Saltiness is the taste of alkali metal ions such as sodium and potassium. It is found in almost every food in low to moderate proportions to enhance flavor, although to eat pure salt is regarded as highly unpleasant. There are many different types of salt, with each having a different degree of saltiness, including sea salt, fleur de sel, kosher salt, mined salt, and grey salt. Other than enhancing flavor, its significance is that the body needs and maintains a delicate electrolyte balance, which is the kidney's function. Salt may be iodized, meaning iodine has been added to it, a necessary nutrient that promotes thyroid function. Some canned foods, notably soups or packaged broths, tend to be high in salt as a means of preserving the food longer. Historically speaking, salt has been used as a meat preservative as salt promotes water excretion, thus working as a preservative. Similarly, dried foods also promote food safety. Sourness is the taste that detects acidity. The sourness of substances is rated relative to dilute hydrochloric acid, which has a sourness index of 1. By comparison, tartaric acid has a sourness index of 0.7, citric acid an index of 0.46, and carbonic acid an index of 0.06. Sour taste is detected by a small subset of cells that are distributed across all taste buds in the tongue. Sour taste cells can be identified by expression of the protein PKD2L1, although surprisingly this gene is not required for sour responses. There is evidence that the protons that are abundant in sour substances can directly enter the sour taste cells. This transfer of positive charge into the cell can itself trigger an electrical response. It has also been proposed that weak acids such as acetic acid, which are not fully dissociated at physiological pH values, can penetrate taste cells and thereby elicit an electrical response. According to this mechanism, intracellular hydrogen ions inhibit potassium channels, which normally function to hyperpolarize the cell. By a combination of direct intake of hydrogen ions (which itself depolarizes th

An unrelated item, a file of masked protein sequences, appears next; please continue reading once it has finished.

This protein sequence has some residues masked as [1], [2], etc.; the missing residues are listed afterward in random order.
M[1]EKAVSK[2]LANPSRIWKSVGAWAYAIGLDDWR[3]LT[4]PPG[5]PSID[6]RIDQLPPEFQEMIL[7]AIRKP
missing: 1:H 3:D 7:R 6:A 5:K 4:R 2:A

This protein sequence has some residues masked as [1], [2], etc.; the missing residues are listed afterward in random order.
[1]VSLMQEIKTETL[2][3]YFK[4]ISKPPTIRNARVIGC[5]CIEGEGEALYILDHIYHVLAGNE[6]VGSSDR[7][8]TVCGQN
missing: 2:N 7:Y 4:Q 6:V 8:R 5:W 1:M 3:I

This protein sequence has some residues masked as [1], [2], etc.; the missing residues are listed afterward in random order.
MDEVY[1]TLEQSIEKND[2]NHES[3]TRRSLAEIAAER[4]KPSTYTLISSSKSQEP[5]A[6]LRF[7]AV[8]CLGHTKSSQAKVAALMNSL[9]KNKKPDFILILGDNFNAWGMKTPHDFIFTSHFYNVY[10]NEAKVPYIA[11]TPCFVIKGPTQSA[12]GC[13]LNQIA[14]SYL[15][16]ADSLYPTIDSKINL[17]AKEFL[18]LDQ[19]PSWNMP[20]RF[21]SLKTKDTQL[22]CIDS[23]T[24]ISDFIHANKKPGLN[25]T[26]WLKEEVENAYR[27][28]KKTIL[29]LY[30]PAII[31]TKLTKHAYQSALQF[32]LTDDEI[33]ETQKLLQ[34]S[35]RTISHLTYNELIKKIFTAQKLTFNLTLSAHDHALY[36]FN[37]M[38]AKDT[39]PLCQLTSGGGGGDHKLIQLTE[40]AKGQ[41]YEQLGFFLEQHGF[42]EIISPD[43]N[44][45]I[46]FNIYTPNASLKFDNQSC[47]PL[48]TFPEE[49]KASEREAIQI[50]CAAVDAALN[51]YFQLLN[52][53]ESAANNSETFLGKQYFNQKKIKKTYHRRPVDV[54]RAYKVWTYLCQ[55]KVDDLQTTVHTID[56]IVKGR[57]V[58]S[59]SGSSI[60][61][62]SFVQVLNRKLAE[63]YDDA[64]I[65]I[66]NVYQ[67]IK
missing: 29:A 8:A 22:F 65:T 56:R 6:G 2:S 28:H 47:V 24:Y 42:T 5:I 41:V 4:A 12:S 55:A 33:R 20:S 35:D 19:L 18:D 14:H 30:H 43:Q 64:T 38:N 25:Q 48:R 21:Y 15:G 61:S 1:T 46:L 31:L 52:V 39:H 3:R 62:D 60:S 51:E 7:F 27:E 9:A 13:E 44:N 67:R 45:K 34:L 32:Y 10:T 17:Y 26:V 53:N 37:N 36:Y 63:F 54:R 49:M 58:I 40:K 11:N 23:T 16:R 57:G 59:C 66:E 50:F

cell) and the inhibition of the hyperpolarizing channel, sourness causes the taste cell to fire action potentials and release neurotransmitter. The mechanism by which animals detect sour is still not completely understood. The most common food group that contains naturally sour foods is fruit, such as lemon, grape, orange, tamarind and sometimes melon. Wine also usually has a sour tinge to its flavor, and if not kept correctly, milk can spoil and develop a sour taste. Sour candy is popular in North America including Cry Babies, Warheads, Lemon drops, Shock tarts and Sour Skittles and Starburst. Many of these candies contain citric acid. The alkali metals are a group in the periodic table consisting of the chemical elements lithium (Li), sodium (Na), potassium (K), rubidium (Rb), caesium (Cs),[note 1] and francium (Fr). This group lies in the s-block of the periodic table as all alkali metals have their outermost electron in an s-orbital. The alkali metals provide the best example of group trends in properties in the periodic table, with elements exhibiting well-characterized homologous behaviour. The alkali metals have very similar properties: they are all shiny, soft, highly reactive metals at standard temperature and pressure and readily lose their outermost electron to form cations with charge +1.:28 They can all be cut easily with a knife due to their softness, exposing a shiny surface that tarnishes rapidly in air due to oxidation. Because of their high reactivity, they must be stored under oil to prevent reaction with air, and are found naturally only in salts and never as the free element. In the modern IUPAC nomenclature, the alkali metals comprise the group 1 elements,[note 2] excluding hydrogen (H), which is nominally a group 1 element but not normally considered to be an alkali metal as it rarely exhibits behaviour comparable to that of the alkali metals. All the alkali metals react with water, with the heavier alkali metals reacting more vigorously than the lighter ones.